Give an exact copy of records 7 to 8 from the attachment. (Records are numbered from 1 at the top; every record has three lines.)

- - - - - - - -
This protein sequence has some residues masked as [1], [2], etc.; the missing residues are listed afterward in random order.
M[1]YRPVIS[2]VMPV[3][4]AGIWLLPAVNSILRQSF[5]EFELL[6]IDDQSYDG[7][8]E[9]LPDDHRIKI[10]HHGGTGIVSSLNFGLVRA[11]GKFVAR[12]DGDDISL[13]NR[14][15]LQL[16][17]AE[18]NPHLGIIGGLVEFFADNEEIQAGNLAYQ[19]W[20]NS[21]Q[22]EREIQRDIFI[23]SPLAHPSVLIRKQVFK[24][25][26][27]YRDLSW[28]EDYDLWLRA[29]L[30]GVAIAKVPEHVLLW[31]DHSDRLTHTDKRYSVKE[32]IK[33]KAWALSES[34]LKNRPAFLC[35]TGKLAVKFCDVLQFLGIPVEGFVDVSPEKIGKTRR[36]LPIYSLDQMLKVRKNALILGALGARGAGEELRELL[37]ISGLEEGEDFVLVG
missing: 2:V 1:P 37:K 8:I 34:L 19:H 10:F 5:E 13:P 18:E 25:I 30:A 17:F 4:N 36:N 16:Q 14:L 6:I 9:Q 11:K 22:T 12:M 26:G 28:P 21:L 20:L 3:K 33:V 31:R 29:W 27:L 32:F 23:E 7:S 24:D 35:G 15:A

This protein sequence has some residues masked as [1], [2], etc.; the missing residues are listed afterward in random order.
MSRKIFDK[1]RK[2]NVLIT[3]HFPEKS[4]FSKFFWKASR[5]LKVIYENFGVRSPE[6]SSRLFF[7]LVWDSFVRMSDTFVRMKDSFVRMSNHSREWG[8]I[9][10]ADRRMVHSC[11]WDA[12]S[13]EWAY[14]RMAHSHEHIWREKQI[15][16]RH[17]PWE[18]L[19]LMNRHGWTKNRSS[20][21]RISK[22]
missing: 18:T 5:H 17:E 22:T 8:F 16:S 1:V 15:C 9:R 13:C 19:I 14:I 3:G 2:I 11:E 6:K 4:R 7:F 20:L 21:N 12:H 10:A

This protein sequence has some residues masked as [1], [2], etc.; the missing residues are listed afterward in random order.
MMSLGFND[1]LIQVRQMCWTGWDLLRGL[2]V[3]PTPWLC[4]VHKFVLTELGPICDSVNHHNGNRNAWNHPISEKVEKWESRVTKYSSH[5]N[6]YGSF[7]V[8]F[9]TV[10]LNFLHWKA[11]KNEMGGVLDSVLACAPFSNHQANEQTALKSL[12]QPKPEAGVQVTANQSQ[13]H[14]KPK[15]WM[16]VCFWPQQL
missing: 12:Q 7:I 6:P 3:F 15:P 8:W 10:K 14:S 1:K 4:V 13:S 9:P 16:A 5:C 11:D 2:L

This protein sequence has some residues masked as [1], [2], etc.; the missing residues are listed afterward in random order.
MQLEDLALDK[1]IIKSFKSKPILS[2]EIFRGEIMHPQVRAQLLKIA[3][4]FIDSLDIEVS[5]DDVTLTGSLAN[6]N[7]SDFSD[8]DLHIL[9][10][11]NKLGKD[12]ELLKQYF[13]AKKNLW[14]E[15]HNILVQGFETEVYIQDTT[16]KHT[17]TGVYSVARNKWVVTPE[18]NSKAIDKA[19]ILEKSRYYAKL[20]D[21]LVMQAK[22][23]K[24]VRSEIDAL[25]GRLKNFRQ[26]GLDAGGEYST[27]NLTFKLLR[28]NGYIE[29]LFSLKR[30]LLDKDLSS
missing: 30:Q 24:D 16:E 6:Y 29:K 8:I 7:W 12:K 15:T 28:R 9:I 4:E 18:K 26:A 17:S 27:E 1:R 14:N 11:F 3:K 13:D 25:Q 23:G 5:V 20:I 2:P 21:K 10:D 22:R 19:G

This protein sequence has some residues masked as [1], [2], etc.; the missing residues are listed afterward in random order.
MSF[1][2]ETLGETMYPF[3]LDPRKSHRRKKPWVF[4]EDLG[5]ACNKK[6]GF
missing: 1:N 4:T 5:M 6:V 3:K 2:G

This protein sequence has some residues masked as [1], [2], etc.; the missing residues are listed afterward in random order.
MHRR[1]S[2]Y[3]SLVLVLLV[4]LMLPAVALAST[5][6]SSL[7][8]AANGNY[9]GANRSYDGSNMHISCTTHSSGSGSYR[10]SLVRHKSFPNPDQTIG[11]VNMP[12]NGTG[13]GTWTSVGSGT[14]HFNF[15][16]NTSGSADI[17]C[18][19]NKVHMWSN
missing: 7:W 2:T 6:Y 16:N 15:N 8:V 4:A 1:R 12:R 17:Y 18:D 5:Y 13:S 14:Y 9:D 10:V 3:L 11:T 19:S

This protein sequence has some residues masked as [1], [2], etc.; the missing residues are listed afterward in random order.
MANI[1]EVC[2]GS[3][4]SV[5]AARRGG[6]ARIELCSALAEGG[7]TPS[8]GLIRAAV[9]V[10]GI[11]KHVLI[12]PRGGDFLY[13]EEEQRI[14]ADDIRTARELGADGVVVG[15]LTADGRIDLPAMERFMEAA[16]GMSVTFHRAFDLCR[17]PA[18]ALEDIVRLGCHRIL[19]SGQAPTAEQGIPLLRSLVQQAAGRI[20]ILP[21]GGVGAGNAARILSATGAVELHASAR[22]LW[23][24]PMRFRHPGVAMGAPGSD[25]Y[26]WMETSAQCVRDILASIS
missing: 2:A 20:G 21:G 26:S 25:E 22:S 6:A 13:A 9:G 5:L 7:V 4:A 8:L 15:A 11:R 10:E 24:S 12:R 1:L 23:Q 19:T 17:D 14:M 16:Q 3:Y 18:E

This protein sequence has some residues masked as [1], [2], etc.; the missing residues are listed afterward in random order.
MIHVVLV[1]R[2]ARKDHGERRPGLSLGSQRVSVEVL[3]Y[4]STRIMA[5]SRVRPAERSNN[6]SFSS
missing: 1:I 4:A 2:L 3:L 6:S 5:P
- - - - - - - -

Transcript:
This protein sequence has some residues masked as [1], [2], etc.; the missing residues are listed afterward in random order.
MANI[1]EVC[2]GS[3][4]SV[5]AARRGG[6]ARIELCSALAEGG[7]TPS[8]GLIRAAV[9]V[10]GI[11]KHVLI[12]PRGGDFLY[13]EEEQRI[14]ADDIRTARELGADGVVVG[15]LTADGRIDLPAMERFMEAA[16]GMSVTFHRAFDLCR[17]PA[18]ALEDIVRLGCHRIL[19]SGQAPTAEQGIPLLRSLVQQAAGRI[20]ILP[21]GGVGAGNAARILSATGAVELHASAR[22]LW[23][24]PMRFRHPGVAMGAPGSD[25]Y[26]WMETSAQCVRDILASIS
missing: 2:A 20:G 21:G 26:S 25:E 22:S 6:A 13:A 9:G 5:L 7:V 4:A 8:L 15:A 11:R 10:E 24:S 12:R 1:L 23:Q 19:T 17:D 14:M 16:Q 3:Y 18:E

This protein sequence has some residues masked as [1], [2], etc.; the missing residues are listed afterward in random order.
MIHVVLV[1]R[2]ARKDHGERRPGLSLGSQRVSVEVL[3]Y[4]STRIMA[5]SRVRPAERSNN[6]SFSS
missing: 1:I 4:A 2:L 3:L 6:S 5:P